According to the Centro de Investigación y Promoción de los Derechos Humanos (CIPRODEH, the Center for the Investigation and Promotion of Human Rights in Honduras), which has been documenting human rights abuses and state violence against citizens since the June coup, on December 4, just nine days before his murder, Trochez was kidnapped by four masked men who beat him. The assailants threatened to kill Trochez because of his participation in the anti-coup movement and his insistence that the forces behind the coup had responsibility for the murders of LGBT people.
CIPRODEH reported that Trochez was kidnapped “by four hooded men who drove a gray pickup, without plates, presumably of the DNIC,” the national criminal investigation directorate. The group noted that several months earlier Trochez had complained that a vehicle with a similar description had been staking out his house, surveillance that forced him to move.
“On that day, the kidnappers told him they knew him well and they were going to kill him,” CIPRODEH reported. “They hooded him, insulted him, and began to interrogate him about the Resistance, asking for information about its leaders and its movements. At that time, he managed to escape alive, and the next day he filed a complaint with national and international authorities.”
In the widespread outpouring of grief in Honduras over Trochez’s murder, the statement released by the country’s most important and widely supported youth organization, Los Necios, which does grassroots organizing in neighborhoods all over the country, is particularly moving.
“We met Walter fighting; we quickly saw within him an indisputable leader in the defense of human rights,” said the Los Necios statement, adding, “As a member of the gay, lesbian, trans, and bisexual community, he became a leader in this struggle at the core of the Resistance against the coup d’etat, a struggle which for Honduran youth is paramount.”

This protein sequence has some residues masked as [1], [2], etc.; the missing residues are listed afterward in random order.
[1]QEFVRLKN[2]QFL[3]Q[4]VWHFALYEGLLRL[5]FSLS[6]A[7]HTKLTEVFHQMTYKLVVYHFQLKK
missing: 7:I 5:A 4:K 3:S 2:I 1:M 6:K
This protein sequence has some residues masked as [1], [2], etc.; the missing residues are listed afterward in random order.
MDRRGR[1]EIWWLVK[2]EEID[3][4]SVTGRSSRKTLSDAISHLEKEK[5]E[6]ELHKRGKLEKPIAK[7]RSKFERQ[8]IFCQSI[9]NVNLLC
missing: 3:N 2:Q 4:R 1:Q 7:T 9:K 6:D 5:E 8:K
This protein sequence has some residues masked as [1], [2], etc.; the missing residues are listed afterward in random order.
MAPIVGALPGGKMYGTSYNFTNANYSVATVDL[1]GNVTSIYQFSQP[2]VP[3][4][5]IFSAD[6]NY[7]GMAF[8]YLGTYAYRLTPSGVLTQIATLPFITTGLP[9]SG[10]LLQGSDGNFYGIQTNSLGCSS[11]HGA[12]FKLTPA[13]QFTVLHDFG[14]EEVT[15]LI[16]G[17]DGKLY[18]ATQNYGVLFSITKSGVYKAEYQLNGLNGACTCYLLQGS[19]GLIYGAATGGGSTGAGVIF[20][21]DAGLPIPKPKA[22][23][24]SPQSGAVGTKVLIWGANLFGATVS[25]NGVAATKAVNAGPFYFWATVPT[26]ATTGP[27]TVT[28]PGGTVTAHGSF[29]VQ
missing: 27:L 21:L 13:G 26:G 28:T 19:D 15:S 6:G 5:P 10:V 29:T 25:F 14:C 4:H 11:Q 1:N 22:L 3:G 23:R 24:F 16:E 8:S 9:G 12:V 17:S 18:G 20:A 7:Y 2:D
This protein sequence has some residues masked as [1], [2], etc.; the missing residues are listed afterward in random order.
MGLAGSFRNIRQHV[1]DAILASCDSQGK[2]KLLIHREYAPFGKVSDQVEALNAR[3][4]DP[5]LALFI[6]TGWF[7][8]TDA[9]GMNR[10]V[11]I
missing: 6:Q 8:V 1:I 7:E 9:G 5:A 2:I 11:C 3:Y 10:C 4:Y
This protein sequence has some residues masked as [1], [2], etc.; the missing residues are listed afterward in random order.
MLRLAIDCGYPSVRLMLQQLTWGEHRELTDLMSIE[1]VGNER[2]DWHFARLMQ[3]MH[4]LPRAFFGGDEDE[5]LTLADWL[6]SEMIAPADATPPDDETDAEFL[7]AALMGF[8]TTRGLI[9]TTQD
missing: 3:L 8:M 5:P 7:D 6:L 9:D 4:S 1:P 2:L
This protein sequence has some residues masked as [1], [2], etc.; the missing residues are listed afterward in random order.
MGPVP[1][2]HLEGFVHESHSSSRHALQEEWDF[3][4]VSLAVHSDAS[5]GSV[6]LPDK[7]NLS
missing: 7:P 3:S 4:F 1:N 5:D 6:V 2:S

The group continued, “Recently, he felt directly the fury of irrationality, the reactionary stupidity of the obsolete structures of power that sadly today exist in Honduras. The repressive forces that serve the businessmen and kill Hondurans kidnapped him and warned him that he should shut up. Walter, as was to be expected, said no. It was a relief to know that he bravely escaped from the grip of the beast, and was heartwarming to see him again in the streets this past Friday, December 11, when the force of the Resistance was felt in the streets. Of course the compañero Tróchez led the people’s march. Walter Tróchez was shot in cowardly betrayal this past December 13, giving his life for the pueblo as real heroes do.”
Asked by Gay City News why he thought Trochez had been murdered, LGBT activist Mass replied, “In the context of this political-military regime where there are no protections, I would put it this way: they are repressing the weakest link in the chain, hoping to give a warning about what we should NOT be doing as long as this regime is in power.”
Mass added that the assassination of Trochez “is really a warning for all those involved in reclaiming the human rights that have been taken from us — and this does not just pertain to Walter’s death, because as of today [December 20] they have taken the lives of 18 people in the LGBTI community in threatening and terrifying ways that have included the dismemberment of our travesti sisters, as in the recent case in San Pedro Sula.” (The “I” in LGBTI stands for “Intersex.”)
Mass was referring to the fact that, two days after the assassination of Trochez, the castrated and decapitated body of a young travesti in his early 20s was discovered in two plastic bags by a highway near San Pedro Sula, as the Honduran daily El Tiempo reported.